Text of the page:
In case you wonder why I haven’t been blogging lately, something else came up.
In case you’ve been wondering, “Where’ve you been for the last month, Josh?,” the photo above gives a pretty good hint.
Miles Nikola was born on May 4th, a healthy and beautiful 8 pounds 12 ounces. For the last month, he and his mama and I have been at home getting used to each other. It’s truly uncanny how different he is from day to day. His cheeks seem to grow exponentially, for instance.
Also, he just figured out that he can bend anyone to his will through sustained eye contact and cuteness, a dangerous precedent indeed. Once he fully masters the smile, I think we’re doomed.
I don’t recall whether I introduced you all to Roo, the dog we adopted last fall, but Miles and Roo have been getting along nicely, as you can see. Neither has quite figured out how to interact with the other, but there’s no noticeable jealousy, and I’m expecting adorable antics from the pair as soon as Miles gets a bit more mobile.
And yes, following Chad’s example, I’m taking periodic photos next to a stuffed animal, for scale. And he inherited is papa’s love of zoology and books:
I expect it’ll be a while before anyone else gets much sleep, but he, thankfully, has no problem catching a nap.
There are many adventures yet to come.
Long ago (1656), Blaise Pascal wrote an apologetic note that editors have been quoting at prolix writers ever since:
The present letter is a very long one, simply because I had no leisure to make it shorter.
Brevity is a key to effective writing, if nothing else because it’s hard to hold a reader’s attention, but also for stylistic reasons. Short sentences lend emphasis.
Alas, it’s slow and painful.
Three hundred years after Pascal, Strunk and White’s Elements of Style again emphasized the insistence on removing needless words wherever possible, one of several Strunk and White choices questioned by other style guides. Apparently, though, even White had to stand up for the occasional extra word. Maria Popova quotes this letter from White to a reader who missed the point:
Dear Mr. â
It comes down to the meaning of âneedless.â Often a word can be removed without destroying the structure of a sentence, but that does not necessarily mean that the word is needless or that the sentence has gained by its removal.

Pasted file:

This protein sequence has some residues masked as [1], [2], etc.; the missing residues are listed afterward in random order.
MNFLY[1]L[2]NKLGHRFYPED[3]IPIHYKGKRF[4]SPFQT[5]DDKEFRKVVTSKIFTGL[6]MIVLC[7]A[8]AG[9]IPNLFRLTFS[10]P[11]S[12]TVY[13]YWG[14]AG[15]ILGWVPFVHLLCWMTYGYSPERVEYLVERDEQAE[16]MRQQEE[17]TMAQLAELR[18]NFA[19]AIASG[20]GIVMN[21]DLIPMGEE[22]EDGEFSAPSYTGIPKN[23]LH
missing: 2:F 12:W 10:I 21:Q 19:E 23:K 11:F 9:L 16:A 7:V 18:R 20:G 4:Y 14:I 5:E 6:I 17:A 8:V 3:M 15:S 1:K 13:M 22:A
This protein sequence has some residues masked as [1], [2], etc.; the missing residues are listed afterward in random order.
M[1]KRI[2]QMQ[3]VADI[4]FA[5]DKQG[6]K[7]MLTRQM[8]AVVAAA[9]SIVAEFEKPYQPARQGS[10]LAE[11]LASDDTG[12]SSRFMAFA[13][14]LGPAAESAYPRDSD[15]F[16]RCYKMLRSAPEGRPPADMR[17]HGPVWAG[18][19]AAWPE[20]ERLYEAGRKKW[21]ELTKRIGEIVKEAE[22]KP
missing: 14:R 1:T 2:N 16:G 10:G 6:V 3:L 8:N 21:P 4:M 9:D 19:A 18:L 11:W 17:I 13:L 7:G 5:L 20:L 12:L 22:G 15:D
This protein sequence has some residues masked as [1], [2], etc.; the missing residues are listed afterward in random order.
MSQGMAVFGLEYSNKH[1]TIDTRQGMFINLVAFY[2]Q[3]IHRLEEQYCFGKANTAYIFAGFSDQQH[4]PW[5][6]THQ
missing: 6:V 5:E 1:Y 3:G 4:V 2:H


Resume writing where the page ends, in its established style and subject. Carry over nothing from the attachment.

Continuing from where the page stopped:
If you were to put a narrow construction on the word âneedless,â you would have to remove tens of thousands of words from Shakespeare, who seldom said anything in six words that could be said in twenty. Writing is not an exercise in excision, itâs a journey into sound. How about âtomorrow and tomorrow and tomorrowâ*? One tomorrow would suffice, but itâs the other two that have made the thing immortal.
Thank you, thank you, thank you for your letter.
E. B. White
(That asterisk seems to be Popova’s who seems to fear that the reader may not catch the reference to Macbeth. What an age we live in!)
A helpful passage to bear in mind next time an editor takes too dull a blade to your writing.
Thanks to BoingBoing for this example of the importance of skepticism:
A gang of thieves in Istanbul, Turkey have reportedly been dressing like doctors and distributing sedatives door to door, telling residents the medicine was related to a test for high blood pressure. Once the victims dosed, the thieves would rob them. As part of the police investigation, officers attempted the same trick but used placebos. Apparently 86 out of 100 people who answered the door took the pill right away. Police then attempted to explain why that was a bad idea. From Reuters:
Turkish police in other provinces have also used novel methods to test citizens’ gullibility.
Officers in Adana in southern Turkey last week called at houses, announcing through the intercom: “I am a burglar, please open the door.” Police said they were stunned at the number of people who opened the door, the Radikal daily newspaper reported.
Maybe this explains why people swallow the wild tales of birthers.
Via Laughing Squid, we learn that students at the UK’s Strode College were tasked with building outfits from cardboard packaging, and one created this whimsical number. If they’d just incorporate the technology from these prosthetic tentacles, this would be the greatest thing ever.
If you aren’t following me on twitter, you really should. Like a lot of bloggers, I’ve taken to using twitter as a repository for minor commentary and individual links that aren’t quite deserving of their own blog post, but that still amuse me. So if you aren’t reading the twitter feed, you aren’t getting the full TfK experience.
So keep track of me at @JoshRosenau.